Hi B lovers,
I've been lurking awhile as right now I don't have a basenji.
I grew up with dalmatians but once on my own fell in love with basenjis because of a deep interest in Africa and the idea of a clean active dog that doesn't bark. I got my first bs in Atlanta in the early 70s. One was a rescue (a small tri girl who was about a year old) and the other was a red and white boy from a breeder on the west side (sorry it has been too long for me to remember the name). Baji and Tanya taught me to put my underwear and shoes away! They were so much fun. Baj died of cancer at five but Tanya lived until 10.
In the late 70s I joined the Peace Corps and taught in a very rural village in eastern Sierra Leone, close to Liberia. There were many basenjiish dogs in my village and I adopted a red and white one I called Joe. He was so much fun but I worried about him all the time as he wanted to follow me to school (about a mile) and all the other dogs would come out from their houses and chase him. He warned me once of cobra on a path when I was visiting a friend at night and definitely made me feel safer at home. I lived above a warehouse in a large flat. The village had no running water or electricity . But wonderful verandas on three sides with views of the most amazing sunsets I have ever seen. Especially during the monsoons and the hermattan (dry wind off the Sahara), When I left he went to live with another PCV and I kept up with him for several years.
I ended up at Indiana U when I returned and Sally Wuornos gave us (met my husband in Sierra Leone and we got married in Bloomington afterwards) Sonbar's Libby (can't remember the exact name), whom we named Binta, a girl's name in Hausa, one of the languages of Nigeria language I was studying at the time.
Two years later we got Cheka (Kiswahili for laughter) from a breeder in Lebanon, OH (sorry don't have the name). Cheka was a wild woman! Well wild girl. I was in Kenya from her 4th-9th month and she rearranged the living room while I was gone. Basenjis are a great way to force the decision to get new furniture!
In the late 80s we moved to Subic Bay Naval Base in the Philippines, and I was responsible for bringing the girls over. My husband who works for DoD had gone on ahead. The 24 plane trip worried me to death but they were fine and we stayed a week at the Philippine Plaza hotel in Manila, which was paradise for me and the dogs.
We lived in a base house that was literally right up against primary rainforest (or real jungle, unlike anything I had even seen living in seven African countries) which had 25 ft pythons, 8 ft monitor lizards (we had a five ft one living in the drainage ditch in our front yard. we called him Monty and he looked like a dinosaur sunning himself when we came home from work. Poisonous snakes were everywhere, along with parrots, monkeys (don't look them in the eye) and other beasties. So despite a fenced in backyard, the dogs could not go out until someone checked the yard first and stayed out with them.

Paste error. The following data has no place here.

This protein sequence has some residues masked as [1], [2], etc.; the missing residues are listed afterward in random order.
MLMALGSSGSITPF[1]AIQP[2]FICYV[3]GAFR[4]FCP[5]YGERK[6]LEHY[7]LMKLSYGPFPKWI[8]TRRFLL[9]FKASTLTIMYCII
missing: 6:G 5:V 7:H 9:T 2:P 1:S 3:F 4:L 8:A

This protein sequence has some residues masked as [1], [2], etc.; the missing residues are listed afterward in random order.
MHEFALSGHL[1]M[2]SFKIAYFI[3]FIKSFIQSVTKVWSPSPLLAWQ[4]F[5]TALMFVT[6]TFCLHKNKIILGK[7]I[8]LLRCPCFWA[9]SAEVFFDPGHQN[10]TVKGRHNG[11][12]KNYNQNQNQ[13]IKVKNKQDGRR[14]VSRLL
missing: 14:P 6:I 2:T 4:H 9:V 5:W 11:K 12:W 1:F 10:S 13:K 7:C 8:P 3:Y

One night Cheka got us awake (she was a very persistent B when she wanted something) and we realized a guy was trying to break in our front door with a crowbar! Called the base police and Cheka became known in the neighborhood as the fierce barkless watchdog! By the way we got comments on them every time we walked them the whole 2.5 yrs we were there.
Brought them back to the US when I took a job in Ohio in the late 80s. Cheka died of lymphona at 7. My husband (who had grown up with Siamese) talked me into going to a cat show and we fell in love with a little brown cat, who turned out to be an Abysinnian. I had never had a cat but this cat acted sort of like a dog. Zaki walked on a leash, and he and Binta hung out together on his 6 ft cat trees (the cat got the highest perch, Binta stuck to the five ft one! Nine months later we got his little brother, whom we named Java (I had just come back from working in Indonesia – Java is the main island). Binta was great with the cats. Cat like dog, dog-like cats, both breeds from Africa...
Binta lived until a week before she would have been 14. We think she had a stroke.
After a few months I picked up Kenset's Liberty Belle from Mary Lou Kenworthy. She was the best basenji ever. Such a lover. We kept her in booda velvets and she never tore up anything! Truth! Of course by now we were trained to put dirty clothes UP in the hamper, had an automatic-closing trash can and fed the cats on a high counter in the mud rooom and kept their little box where only 8 lb cats could get into it.
Zaki died in July 2006 of cardiomyopathy and Java died in July 2007 of another heart problem. I had been on an Aby listserv for ten years and a wonderful Aby breeder in Phoenix (who has one of Bev's basenjis too) offered us Angelfire, a 7 yr old retired showcat. Flew out and brought her back. Since she had lived her whole life with a B she and Belle hit it off right away. She is the most wonderfully affectionate cat ever. Six lbs of love.
Belle died last year. We had 11 wonderful years with her. She had protein lowering enteropathy and we fought it for ten months.
Then we found out In late October that Angelfire, our precious Aby, has chronic renal failure. We have been giving her subqs since November and she has her own vet plus a specialist at OSU Vet School. She has been in stage four since February.
Given that we have lost three pets in three years and the fourth is terminally ill, we have decided to wait until she passes to even think about getting another pet. Although every couple of months I ask a local breeder to let me have a basenji fix. Just an afternoon with a few Bs helps so much.
Glad to join the group. Basenjis are very special, and I cannot imagine choosing another breed. Appreciate all the love and caring on the forum.